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Posts with tag million

There could be up to a million Chinese gold farmers

A new report on MMO gold farming claims that there are about 400,000 working in China on gold farming and trading, and that there could be as many as 500,000 to even a full million. Of course there's no way to tell exactly how many people are employed in the business (and the number almost certainly doesn't stay constant for long), but according to interviews and surveys done of business there, that's the number they've come up with. They also claim a $10 billion a year turnover, however, and that number seems way high, though remember that they're talking about all MMOs, not just World of Warcraft. The report has some other interesting information about how China does gold farming: there are a number of brokerages staffed by English speakers in the larger cities that handle the actual transaction, and then the farms themselves are usually outside the cities, where cheaper labor is available. Typical pay in the farms is about $140 a month plus food and board, working in about ten hour shifts, while pay is higher in the city-based brokerages. Most employees are younger guys, who play while drinking beer and smoking cigarettes, and lots of their ingame tasks are automated with custom-made and adapted software.

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Filed under: Analysis / Opinion, Virtual selves, Odds and ends, Blizzard, Making money

Study: MMOs bringing in $1.4 billion a year

If America's bankers want to get back into Moneytown, apparently they could do a lot worse than designing a hit MMO -- a study by a group named Screen Digest says that the MMO market is hotter than ever. After dropping down to a total of $701 million in 2008, games like World of Warcraft are seeing their revenues rise again, up to a total of $1.4 billion. And not surprisingly, WoW is still leading the charge -- while their overall market share is dropping very slightly, from 60% of the market down to around 58%, they're still making more money than ever. And while other games are picking up some numbers, according to Screen Digest, they're not really stealing players from Azeroth -- they're actually pulling new MMO players in.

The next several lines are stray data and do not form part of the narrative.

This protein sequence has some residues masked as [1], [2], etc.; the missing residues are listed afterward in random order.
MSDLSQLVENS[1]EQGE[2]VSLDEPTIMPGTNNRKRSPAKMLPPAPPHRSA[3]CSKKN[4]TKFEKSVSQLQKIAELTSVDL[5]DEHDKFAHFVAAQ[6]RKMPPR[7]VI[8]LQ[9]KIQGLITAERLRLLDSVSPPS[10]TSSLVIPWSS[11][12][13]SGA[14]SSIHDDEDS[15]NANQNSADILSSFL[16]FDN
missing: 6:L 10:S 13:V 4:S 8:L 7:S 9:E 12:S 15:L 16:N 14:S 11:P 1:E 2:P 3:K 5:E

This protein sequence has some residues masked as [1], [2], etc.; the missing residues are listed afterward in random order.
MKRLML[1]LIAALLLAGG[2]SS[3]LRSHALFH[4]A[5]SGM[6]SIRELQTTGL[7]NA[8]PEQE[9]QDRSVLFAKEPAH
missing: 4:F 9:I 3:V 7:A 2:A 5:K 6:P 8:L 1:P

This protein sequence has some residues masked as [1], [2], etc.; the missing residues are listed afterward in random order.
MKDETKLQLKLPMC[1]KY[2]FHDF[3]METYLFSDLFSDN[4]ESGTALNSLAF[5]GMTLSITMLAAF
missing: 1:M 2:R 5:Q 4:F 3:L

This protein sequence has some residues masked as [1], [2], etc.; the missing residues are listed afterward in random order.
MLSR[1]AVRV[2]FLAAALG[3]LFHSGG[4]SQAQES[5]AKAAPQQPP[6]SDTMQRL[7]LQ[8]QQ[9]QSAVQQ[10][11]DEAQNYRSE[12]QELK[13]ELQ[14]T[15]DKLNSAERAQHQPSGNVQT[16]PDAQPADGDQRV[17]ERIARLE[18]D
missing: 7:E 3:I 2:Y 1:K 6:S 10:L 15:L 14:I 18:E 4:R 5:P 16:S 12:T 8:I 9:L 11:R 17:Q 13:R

Which is understandable -- during times of economic downturn, online games like MMOs are actually positioned to do very well. Why spend $15 on one night at the movies when you can spend it on a whole month of entertainment? World of Warcraft may have brought the MMO monster to the surface, but according to numbers like these, this is a game genre that's going to be extremely popular (and profitable) for a long time to come.

Filed under: Analysis / Opinion, Virtual selves, Odds and ends, Blizzard, Economy, Making money

Northrend's Gross Domestic Product: 719 million gold

Our friend The WoW Economist started a little project the other day: he added up, according to the top items lists, all of the products sold from Northrend across the servers, and then multiplied each by what he calls a "median" price (though exactly how that's reached, we're not sure), and landed on a huge amount of gold: 719,918,239.7. Obviously I'm not a WoW Economist (I'm not even that good at math), but that sounds to me like Northrend's gross domestic product: players are creating an economy of 719 million gold in Northrend from week to week.

Unfortunately, that number alone doesn't tell us much, except that there's a lot of gold moving around in Northrend (it would be interesting to compare this to, say, Azeroth or Outland's equivalent, though the more useful numbers would probably be Outland before the new expansion hit, when everyone was still farming and selling items from there). And it will be interesting to see this tracked in the future: the real GDP is usually used as an indicator of both standard of living and a country's economic health, and while there are drawbacks to using that number to gauge both of those qualities, it's probably fair to say the economy in Northrend is booming. Maybe tracking this in the future will let us see how new content patches or item or even class updates can affect what the economy does there.